86pc of GCC firms plan to step up hiring.
Fifty-five per cent of the smaller firms plan to grow headcount by more than 10 per cent, according to the results of the second annual survey published by SEI, global providers of outsourced fiduciary management investment services.
The report, titled "Employment Trends and Managing End of Service Benefits in the Middle East", reveals that companies continue to pay greater attention to the End of Service Benefit ("EoSB") liability accruing on their balance sheet, and are keen to explore alternative ways to align those funds to support CFO and HR objectives of improving performance and productivity of their employees.
The survey focused primarily on the UAE, where the majority of respondents employees were based (77 per cent), although the rest of the GCC was better represented than last year.
The survey analysed the potential impact of the Expo 2020 on UAE businesses. With six years to go, and plans for the Expo 2020 only just beginning to roll-out, 45 per cent of the UAE respondents expect a positive impact on their growth.
The employment trends revealed in the survey have meaningful implications for the employer EoSB accruals, as increasing headcount and rising salaries further increase the EoSB liability. The report shows a continuing trend that employees are staying longer with their employers, resulting in a greater per cent being eligible for higher EoSB payout. Coupled with other cost increases, such as housing and schooling etc, CFOs are under pressure to manage the costs in order to maintain profitability
In turn, this pressure has translated into HR Executives being challenged to find more innovative ways to recruit and retain top talent versus the historical approach of increasing base salaries and cash bonuses. This is highlighted by 63 per cent of respondents selecting Employee Performance and Productivity as an HR objective.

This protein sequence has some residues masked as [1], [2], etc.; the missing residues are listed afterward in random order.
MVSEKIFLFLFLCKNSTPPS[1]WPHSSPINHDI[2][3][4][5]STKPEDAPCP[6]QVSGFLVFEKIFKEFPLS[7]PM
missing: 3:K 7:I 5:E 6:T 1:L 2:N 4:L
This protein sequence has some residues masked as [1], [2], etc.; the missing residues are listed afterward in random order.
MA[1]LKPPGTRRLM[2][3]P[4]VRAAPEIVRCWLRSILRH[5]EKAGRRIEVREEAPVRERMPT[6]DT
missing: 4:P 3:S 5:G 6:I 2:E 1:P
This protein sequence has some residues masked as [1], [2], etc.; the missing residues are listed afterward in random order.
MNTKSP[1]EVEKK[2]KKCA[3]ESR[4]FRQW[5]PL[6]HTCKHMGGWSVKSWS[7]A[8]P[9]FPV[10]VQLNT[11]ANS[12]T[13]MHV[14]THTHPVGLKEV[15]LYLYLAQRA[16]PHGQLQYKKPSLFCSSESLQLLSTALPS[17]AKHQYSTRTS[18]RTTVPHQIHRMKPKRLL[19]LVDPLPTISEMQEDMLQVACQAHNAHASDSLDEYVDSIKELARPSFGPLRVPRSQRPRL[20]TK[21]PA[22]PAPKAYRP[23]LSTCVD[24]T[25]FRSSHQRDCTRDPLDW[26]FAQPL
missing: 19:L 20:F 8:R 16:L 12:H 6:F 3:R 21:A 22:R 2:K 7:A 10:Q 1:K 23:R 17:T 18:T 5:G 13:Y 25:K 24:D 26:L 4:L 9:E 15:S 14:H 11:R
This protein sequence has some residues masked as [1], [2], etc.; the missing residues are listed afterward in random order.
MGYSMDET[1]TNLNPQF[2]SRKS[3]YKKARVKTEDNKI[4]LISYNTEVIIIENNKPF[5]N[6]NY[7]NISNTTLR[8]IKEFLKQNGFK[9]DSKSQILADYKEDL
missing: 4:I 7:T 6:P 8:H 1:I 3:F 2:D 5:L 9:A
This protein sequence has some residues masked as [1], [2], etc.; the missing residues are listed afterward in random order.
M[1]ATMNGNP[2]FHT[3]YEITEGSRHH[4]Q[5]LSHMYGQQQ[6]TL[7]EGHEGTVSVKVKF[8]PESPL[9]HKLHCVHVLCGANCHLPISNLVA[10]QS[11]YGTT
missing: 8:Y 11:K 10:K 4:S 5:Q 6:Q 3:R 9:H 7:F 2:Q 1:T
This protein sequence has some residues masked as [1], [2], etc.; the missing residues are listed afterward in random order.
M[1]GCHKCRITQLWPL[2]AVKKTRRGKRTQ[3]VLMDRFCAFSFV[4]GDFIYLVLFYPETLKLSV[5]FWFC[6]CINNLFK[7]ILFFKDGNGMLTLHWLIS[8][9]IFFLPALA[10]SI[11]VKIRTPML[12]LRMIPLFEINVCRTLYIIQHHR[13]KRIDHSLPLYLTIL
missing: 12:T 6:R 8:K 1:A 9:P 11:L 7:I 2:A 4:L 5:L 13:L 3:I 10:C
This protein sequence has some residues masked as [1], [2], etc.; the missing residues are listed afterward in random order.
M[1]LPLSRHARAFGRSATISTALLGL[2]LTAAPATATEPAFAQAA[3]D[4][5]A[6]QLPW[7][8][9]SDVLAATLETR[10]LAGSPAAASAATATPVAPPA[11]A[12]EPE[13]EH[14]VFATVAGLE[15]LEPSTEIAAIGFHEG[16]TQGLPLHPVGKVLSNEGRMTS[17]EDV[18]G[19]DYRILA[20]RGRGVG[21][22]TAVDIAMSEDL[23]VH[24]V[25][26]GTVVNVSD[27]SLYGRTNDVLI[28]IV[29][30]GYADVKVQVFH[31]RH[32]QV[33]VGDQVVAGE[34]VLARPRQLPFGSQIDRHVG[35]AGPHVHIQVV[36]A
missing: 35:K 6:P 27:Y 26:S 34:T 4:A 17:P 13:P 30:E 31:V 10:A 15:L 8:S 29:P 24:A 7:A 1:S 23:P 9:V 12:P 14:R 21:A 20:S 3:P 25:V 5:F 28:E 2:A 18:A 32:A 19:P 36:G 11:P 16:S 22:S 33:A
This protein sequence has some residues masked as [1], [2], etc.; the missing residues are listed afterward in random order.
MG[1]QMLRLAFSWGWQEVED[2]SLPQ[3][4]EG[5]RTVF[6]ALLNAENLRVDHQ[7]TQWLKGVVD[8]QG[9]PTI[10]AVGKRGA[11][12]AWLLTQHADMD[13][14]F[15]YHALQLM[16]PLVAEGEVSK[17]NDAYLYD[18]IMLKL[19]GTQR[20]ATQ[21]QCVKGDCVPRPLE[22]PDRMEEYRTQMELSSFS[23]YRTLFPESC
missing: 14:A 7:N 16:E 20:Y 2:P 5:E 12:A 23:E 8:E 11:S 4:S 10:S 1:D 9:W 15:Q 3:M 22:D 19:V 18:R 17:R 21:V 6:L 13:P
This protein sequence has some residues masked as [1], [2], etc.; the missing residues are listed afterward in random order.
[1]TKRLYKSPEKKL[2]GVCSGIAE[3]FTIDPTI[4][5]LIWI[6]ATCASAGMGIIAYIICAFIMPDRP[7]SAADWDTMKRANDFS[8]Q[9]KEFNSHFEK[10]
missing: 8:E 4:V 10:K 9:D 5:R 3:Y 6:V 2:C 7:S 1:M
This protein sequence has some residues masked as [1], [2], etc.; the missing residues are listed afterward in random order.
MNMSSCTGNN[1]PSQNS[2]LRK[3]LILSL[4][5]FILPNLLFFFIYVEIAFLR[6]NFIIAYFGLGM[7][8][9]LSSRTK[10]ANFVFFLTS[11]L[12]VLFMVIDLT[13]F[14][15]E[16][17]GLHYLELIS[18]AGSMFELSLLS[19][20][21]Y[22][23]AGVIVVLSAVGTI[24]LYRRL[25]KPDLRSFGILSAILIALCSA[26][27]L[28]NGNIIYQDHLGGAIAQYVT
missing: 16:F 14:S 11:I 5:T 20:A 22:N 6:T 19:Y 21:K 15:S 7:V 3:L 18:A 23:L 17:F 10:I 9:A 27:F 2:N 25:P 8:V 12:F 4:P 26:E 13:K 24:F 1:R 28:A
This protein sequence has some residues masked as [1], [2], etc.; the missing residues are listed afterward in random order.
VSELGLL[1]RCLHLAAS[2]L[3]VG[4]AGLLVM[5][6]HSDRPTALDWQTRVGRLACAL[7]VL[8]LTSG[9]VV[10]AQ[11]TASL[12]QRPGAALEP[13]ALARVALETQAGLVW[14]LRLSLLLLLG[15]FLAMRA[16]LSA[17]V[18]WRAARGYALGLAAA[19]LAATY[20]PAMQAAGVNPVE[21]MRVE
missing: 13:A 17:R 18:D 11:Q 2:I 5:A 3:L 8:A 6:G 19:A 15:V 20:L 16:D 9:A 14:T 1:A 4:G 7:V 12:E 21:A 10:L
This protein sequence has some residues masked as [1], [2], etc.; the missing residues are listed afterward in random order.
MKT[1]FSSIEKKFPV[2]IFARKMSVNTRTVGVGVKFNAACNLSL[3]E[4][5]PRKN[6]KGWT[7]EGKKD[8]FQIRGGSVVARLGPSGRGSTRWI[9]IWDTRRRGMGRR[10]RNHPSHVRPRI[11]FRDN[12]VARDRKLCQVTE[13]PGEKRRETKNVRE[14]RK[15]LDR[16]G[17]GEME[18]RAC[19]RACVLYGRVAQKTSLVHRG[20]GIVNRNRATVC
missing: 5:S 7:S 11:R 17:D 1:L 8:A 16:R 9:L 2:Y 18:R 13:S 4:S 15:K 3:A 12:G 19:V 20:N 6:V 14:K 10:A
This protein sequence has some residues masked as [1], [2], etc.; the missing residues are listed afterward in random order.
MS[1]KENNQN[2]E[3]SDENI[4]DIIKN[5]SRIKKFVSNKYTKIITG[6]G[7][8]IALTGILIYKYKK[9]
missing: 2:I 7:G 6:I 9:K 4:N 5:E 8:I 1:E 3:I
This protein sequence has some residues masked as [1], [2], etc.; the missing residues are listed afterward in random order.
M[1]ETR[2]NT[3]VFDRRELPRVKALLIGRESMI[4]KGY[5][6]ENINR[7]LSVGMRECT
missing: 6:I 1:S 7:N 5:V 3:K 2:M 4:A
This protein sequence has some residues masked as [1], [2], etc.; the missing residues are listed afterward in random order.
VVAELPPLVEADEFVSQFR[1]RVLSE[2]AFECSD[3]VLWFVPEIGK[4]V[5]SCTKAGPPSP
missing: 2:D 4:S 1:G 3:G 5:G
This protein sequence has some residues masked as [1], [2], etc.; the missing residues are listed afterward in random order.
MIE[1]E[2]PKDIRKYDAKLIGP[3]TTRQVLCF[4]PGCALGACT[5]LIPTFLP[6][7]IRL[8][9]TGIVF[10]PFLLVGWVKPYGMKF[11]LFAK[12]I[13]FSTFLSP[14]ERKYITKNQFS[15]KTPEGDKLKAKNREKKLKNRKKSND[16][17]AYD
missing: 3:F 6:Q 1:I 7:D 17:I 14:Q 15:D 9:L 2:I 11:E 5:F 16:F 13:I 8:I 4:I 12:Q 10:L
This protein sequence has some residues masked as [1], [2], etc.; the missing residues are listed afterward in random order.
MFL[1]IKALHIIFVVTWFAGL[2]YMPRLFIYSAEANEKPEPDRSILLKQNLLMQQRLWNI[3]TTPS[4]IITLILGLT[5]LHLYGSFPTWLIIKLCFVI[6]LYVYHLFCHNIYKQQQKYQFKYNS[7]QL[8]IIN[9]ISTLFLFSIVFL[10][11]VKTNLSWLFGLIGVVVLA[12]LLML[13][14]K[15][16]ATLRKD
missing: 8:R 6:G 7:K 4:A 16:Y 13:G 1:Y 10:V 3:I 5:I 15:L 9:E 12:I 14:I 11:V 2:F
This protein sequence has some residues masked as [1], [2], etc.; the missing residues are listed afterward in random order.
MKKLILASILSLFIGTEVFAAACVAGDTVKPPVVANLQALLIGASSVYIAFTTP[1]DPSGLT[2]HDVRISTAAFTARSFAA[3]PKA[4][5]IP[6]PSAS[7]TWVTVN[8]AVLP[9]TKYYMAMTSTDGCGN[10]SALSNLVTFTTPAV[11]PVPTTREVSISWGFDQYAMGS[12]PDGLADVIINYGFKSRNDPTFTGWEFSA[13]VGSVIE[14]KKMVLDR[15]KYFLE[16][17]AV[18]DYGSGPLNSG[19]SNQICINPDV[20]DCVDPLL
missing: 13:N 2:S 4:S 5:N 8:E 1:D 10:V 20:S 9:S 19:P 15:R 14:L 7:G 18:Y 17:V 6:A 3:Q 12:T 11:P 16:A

Despite these pressures, the survey finds that many companies are not leveraging and managing their EoSB liability effectively.
The report also shows EoSB under-utilised as a retention tool, with only 7 per cent of respondents using their EoSB for retention purposes, despite 37 per cent higher retention (over 3 years) at companies with enhancements to the EoSB or Matching Savings plan (80 per cent of schemes offering plans versus 58 per cent of schemes offering neither as a retention tool).
However, there is clear evidence that there is a growing appreciation of the benefits of using EoSB more effectively to generate loyalty in employees, with 46 per cent of respondents stating that they are interested in an EoSB or Savings scheme, while 36 per cent would consider outsourcing management of their entire EoSB scheme.
Jahangir Aka, managing director of SEI Investments (Middle East), said: "Businesses are clearly under pressure to balance the pressure of growth and profitability."
"The rising costs of housing and staff are forcing companies to shift away from traditional methods of reward, which have been based primarily on cash bonuses, to more creative alternative approaches.
"EoSB is one of the largest payments to employees, yet in most companies it is under-utilised for attracting or retaining. It is often not even highlighted as a core component of total reward. In other parts of the world stock options are utilised as deferred bonuses, but these aren't available to many in the Middle East," he added. - TradeArabia News Service
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